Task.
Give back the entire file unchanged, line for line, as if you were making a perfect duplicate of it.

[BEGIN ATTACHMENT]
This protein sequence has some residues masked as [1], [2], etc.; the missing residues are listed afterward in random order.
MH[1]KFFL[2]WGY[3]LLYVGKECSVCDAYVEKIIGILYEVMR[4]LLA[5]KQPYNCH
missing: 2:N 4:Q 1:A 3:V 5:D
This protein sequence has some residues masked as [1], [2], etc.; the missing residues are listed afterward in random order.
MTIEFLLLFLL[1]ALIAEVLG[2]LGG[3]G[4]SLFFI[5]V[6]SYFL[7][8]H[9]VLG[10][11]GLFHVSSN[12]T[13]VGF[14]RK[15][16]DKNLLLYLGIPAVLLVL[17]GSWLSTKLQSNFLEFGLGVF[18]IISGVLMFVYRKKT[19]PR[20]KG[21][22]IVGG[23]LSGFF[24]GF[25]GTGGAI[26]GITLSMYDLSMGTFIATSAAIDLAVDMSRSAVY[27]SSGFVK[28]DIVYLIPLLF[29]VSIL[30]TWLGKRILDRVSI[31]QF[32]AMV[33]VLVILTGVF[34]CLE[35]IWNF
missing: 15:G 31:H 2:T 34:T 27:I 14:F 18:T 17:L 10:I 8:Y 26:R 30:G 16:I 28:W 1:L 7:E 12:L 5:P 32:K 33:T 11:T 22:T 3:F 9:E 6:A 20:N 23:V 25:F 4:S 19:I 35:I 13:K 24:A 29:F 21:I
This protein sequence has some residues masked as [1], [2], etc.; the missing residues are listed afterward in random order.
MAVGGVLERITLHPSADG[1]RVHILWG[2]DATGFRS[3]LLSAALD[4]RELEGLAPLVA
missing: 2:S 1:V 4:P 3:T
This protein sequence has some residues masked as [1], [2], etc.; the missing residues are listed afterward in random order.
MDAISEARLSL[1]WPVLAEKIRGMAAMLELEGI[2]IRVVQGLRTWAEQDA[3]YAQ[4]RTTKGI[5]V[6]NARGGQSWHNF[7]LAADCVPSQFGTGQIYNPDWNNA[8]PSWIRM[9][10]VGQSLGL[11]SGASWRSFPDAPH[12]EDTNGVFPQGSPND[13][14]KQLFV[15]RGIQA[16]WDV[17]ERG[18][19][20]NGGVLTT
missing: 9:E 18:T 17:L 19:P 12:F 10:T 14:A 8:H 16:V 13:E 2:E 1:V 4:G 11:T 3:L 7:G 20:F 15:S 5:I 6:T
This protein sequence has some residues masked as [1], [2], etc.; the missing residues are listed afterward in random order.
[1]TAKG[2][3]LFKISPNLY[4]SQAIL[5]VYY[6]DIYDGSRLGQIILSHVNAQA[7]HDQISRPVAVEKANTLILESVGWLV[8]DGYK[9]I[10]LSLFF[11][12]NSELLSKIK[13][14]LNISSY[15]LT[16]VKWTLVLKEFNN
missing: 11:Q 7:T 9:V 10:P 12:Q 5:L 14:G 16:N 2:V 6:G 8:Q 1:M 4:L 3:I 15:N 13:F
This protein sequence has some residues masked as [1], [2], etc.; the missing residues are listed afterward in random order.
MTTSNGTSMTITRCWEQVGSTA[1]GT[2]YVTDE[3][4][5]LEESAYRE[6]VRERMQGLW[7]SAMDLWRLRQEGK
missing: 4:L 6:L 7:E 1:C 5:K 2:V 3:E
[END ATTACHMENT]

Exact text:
This protein sequence has some residues masked as [1], [2], etc.; the missing residues are listed afterward in random order.
MH[1]KFFL[2]WGY[3]LLYVGKECSVCDAYVEKIIGILYEVMR[4]LLA[5]KQPYNCH
missing: 2:N 4:Q 1:A 3:V 5:D
This protein sequence has some residues masked as [1], [2], etc.; the missing residues are listed afterward in random order.
MTIEFLLLFLL[1]ALIAEVLG[2]LGG[3]G[4]SLFFI[5]V[6]SYFL[7][8]H[9]VLG[10][11]GLFHVSSN[12]T[13]VGF[14]RK[15][16]DKNLLLYLGIPAVLLVL[17]GSWLSTKLQSNFLEFGLGVF[18]IISGVLMFVYRKKT[19]PR[20]KG[21][22]IVGG[23]LSGFF[24]GF[25]GTGGAI[26]GITLSMYDLSMGTFIATSAAIDLAVDMSRSAVY[27]SSGFVK[28]DIVYLIPLLF[29]VSIL[30]TWLGKRILDRVSI[31]QF[32]AMV[33]VLVILTGVF[34]CLE[35]IWNF
missing: 15:G 31:H 2:T 34:T 27:I 14:F 18:T 17:L 10:I 8:Y 26:R 30:G 16:I 28:W 1:L 7:E 12:L 5:P 32:K 33:T 11:T 22:T 3:F 9:E 6:A 20:N 23:V 25:F 4:S 19:I 35:I 13:K 24:A 29:F 21:I
This protein sequence has some residues masked as [1], [2], etc.; the missing residues are listed afterward in random order.
MAVGGVLERITLHPSADG[1]RVHILWG[2]DATGFRS[3]LLSAALD[4]RELEGLAPLVA
missing: 2:S 1:V 4:P 3:T
This protein sequence has some residues masked as [1], [2], etc.; the missing residues are listed afterward in random order.
MDAISEARLSL[1]WPVLAEKIRGMAAMLELEGI[2]IRVVQGLRTWAEQDA[3]YAQ[4]RTTKGI[5]V[6]NARGGQSWHNF[7]LAADCVPSQFGTGQIYNPDWNNA[8]PSWIRM[9][10]VGQSLGL[11]SGASWRSFPDAPH[12]EDTNGVFPQGSPND[13][14]KQLFV[15]RGIQA[16]WDV[17]ERG[18][19][20]NGGVLTT
missing: 9:E 18:T 17:L 19:P 12:F 10:T 14:A 8:H 16:V 13:E 2:E 1:V 4:G 11:T 3:L 7:G 20:F 15:S 5:I 6:T
This protein sequence has some residues masked as [1], [2], etc.; the missing residues are listed afterward in random order.
[1]TAKG[2][3]LFKISPNLY[4]SQAIL[5]VYY[6]DIYDGSRLGQIILSHVNAQA[7]HDQISRPVAVEKANTLILESVGWLV[8]DGYK[9]I[10]LSLFF[11][12]NSELLSKIK[13][14]LNISSY[15]LT[16]VKWTLVLKEFNN
missing: 11:Q 7:T 9:V 10:P 12:Q 5:L 14:G 16:N 2:V 6:G 8:Q 1:M 4:L 3:I 15:N 13:F
This protein sequence has some residues masked as [1], [2], etc.; the missing residues are listed afterward in random order.
MTTSNGTSMTITRCWEQVGSTA[1]GT[2]YVTDE[3][4][5]LEESAYRE[6]VRERMQGLW[7]SAMDLWRLRQEGK
missing: 4:L 6:L 7:E 1:C 5:K 2:V 3:E